Fibromyalgia is a complex chronic disorder characterized by widespread body pain that affects individuals physiologically, mentally and socially. Fibromyalgia is associated with pain over multiple tender points on the body including tenderness of the joints, muscles, tendons and other soft tissues. In addition, the patient may experience fatigue, sleep disturbances, depression, and anxiety. In severe cases, the condition can be extremely debilitating and may interfere with daily living activities.
The cause of fibromyalgia is not known, but certain factors such as sleep disorders, physical or emotional trauma, viral infections, and abnormal pain perception can trigger fibromyalgia.
Middle aged women are at an increased risk of developing the condition. Several other conditions such as chronic neck or back pain, chronic fatigue syndrome, Lyme disease, hypothyroidism, sleep and depressive disorders may mimic the symptoms of fibromyalgia and may coexist with it.
The predominant symptom of fibromyalgia is generalized body pain. The intensity of pain varies from mild to severe. Tender points, localized painful areas in the neck, shoulders, back, hips, arms or legs, are present. Any touch or firm pressure over the tender points may induce the pain sensation. The pain may either be continuous or there may be a diurnal variation in pain, with an aggravation of the pain during the night. The pain may either be aching in nature or a shooting, burning pain that may increase with stress, anxiety, physical activity and cold or damp weather. Most people with fibromyalgia also experience fatigue, depression, and sleep disorders where they wake up with a feeling of tiredness despite long periods of sleep.
People with fibromyalgia may also have other associated symptoms such as irritable bowel syndrome (IBS), headache, memory and concentration disorder, numbness and tingling sensation in the hands and feet, irregular heartbeat, and decreased ability to exercise.
The diagnostic criteria for fibromyalgia includes:
- Widespread pain lasting for at least three months.
- Pain in at least 11 of the 18 tender points including elbows, buttocks, chest, knees, shoulders, lower back, neck, rib cage, and thighs.
- Blood and urine tests may be recommended to rule out other conditions with similar symptoms.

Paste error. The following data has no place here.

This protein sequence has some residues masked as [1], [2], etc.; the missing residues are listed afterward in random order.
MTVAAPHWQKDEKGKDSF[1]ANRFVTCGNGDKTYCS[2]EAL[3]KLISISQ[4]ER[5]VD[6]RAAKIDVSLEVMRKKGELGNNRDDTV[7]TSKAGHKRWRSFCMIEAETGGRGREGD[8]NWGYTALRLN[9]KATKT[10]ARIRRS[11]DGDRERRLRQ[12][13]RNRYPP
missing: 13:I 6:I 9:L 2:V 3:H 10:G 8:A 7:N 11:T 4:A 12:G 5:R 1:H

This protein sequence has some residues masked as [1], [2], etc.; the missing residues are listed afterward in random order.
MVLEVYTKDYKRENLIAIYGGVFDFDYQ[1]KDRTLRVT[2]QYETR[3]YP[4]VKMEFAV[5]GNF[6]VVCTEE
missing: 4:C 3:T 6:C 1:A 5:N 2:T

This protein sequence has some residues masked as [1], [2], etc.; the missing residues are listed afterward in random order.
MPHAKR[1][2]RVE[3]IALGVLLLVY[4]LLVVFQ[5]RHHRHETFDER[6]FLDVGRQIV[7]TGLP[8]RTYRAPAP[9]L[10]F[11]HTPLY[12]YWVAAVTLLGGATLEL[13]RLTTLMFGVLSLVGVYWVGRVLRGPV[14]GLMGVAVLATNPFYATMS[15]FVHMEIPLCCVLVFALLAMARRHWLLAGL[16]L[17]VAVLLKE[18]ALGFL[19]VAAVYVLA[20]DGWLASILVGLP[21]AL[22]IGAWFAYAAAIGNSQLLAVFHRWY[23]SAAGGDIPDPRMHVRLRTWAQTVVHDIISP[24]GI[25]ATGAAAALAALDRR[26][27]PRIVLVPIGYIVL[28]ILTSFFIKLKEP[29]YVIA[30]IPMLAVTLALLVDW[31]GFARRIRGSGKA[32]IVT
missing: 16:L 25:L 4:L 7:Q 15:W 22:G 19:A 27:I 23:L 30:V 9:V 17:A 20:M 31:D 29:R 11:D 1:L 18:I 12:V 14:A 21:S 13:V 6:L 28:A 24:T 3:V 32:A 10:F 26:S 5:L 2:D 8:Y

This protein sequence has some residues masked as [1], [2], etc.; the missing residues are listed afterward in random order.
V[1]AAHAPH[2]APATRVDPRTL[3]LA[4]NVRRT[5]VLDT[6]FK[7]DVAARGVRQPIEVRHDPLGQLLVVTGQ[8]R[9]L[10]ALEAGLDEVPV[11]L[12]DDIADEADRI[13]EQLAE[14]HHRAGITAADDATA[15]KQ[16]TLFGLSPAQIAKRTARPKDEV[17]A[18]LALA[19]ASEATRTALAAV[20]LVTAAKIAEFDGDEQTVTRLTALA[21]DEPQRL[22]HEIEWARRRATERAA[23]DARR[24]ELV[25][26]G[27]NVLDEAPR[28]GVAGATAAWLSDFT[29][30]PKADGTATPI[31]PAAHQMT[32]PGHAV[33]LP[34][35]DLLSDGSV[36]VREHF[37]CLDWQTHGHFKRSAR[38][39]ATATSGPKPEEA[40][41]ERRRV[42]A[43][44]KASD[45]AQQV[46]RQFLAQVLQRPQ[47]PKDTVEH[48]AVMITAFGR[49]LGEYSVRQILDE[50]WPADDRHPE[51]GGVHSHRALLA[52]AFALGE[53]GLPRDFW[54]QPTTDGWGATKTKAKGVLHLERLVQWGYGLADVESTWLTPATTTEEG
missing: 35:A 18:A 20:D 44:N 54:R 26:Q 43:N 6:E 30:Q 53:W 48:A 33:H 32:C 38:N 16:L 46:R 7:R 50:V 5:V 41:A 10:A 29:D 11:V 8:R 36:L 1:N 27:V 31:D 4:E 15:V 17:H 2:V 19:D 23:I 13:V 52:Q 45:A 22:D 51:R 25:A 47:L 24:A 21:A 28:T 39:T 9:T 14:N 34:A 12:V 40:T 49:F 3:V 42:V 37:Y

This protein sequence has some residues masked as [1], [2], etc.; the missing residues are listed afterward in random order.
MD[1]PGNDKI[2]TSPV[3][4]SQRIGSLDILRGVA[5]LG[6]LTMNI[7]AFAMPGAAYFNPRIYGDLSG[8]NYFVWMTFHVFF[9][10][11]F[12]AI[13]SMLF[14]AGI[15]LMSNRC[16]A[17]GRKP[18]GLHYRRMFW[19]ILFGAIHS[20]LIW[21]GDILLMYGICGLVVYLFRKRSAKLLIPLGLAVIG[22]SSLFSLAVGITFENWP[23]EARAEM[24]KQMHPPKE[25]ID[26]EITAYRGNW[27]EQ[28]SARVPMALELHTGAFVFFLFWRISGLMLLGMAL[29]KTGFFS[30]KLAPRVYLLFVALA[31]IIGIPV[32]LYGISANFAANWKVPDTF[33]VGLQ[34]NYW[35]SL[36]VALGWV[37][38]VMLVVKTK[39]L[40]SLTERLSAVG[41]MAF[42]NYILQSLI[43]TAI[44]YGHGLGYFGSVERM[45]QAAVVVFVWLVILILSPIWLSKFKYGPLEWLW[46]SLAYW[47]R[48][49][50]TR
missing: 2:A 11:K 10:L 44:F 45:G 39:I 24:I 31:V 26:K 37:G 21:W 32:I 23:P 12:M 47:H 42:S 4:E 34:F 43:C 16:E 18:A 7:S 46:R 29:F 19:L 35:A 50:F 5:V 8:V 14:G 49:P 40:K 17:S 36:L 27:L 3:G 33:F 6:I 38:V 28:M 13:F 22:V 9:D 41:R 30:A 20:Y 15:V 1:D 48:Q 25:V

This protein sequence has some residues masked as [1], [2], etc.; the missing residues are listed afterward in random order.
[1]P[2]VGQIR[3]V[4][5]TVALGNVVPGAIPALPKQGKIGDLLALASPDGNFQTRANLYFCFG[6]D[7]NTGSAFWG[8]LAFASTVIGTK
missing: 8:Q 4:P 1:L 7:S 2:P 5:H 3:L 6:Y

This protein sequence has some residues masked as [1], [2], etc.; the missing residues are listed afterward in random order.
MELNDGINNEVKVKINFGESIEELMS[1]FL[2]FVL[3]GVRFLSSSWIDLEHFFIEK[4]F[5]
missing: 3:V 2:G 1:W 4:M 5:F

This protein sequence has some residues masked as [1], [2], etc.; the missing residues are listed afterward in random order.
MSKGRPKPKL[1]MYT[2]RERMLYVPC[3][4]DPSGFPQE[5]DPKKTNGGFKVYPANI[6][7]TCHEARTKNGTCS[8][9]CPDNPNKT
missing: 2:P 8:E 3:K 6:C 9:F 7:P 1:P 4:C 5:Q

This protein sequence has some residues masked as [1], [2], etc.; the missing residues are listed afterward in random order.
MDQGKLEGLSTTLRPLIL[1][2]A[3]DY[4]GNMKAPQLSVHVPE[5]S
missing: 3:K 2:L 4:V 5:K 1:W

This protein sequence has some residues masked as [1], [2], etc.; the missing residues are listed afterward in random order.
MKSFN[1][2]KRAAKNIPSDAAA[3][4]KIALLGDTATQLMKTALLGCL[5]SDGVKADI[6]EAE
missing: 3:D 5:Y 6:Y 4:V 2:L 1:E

The treatment for fibromyalgia is aimed at resolution of the symptoms and helping the patient to cope with the symptoms and improve their quality of life. Treatment options for fibromyalgia include physical therapy, fitness and exercise program, and stress relief techniques such as light massage or other relaxation techniques. Swimming or exercising in a warm or heated pool may be beneficial to reduce pain, joint stiffness and to relax the joints. If required medication may be prescribed to improve pain tolerance and avoid sleep disturbances. Several medications such as antidepressants, muscle relaxants, anticonvulsants (anti-seizure), and pain killers can be prescribed for initial pain management. These medications provide symptomatic relief from pain and improve quality of sleep.
Cognitive behavioral therapy (CBT) is an important aspect of fibromyalgia treatment and helps in modification of an individual’s response to pain. Support groups may be also helpful in managing fibromyalgia. Psychotherapy or counselling also may be useful to deal with issues related to fibromyalgia. A well-balanced diet, exercise program, abstinence from caffeine, following a regular sleep pattern, performing some relaxation techniques and being educated about the condition are all helpful to live a healthy life with fibromyalgia. Other therapies such as acupuncture therapy also may be applicable to relieve the symptoms.
In severe cases the patient may require a referral to a pain clinic.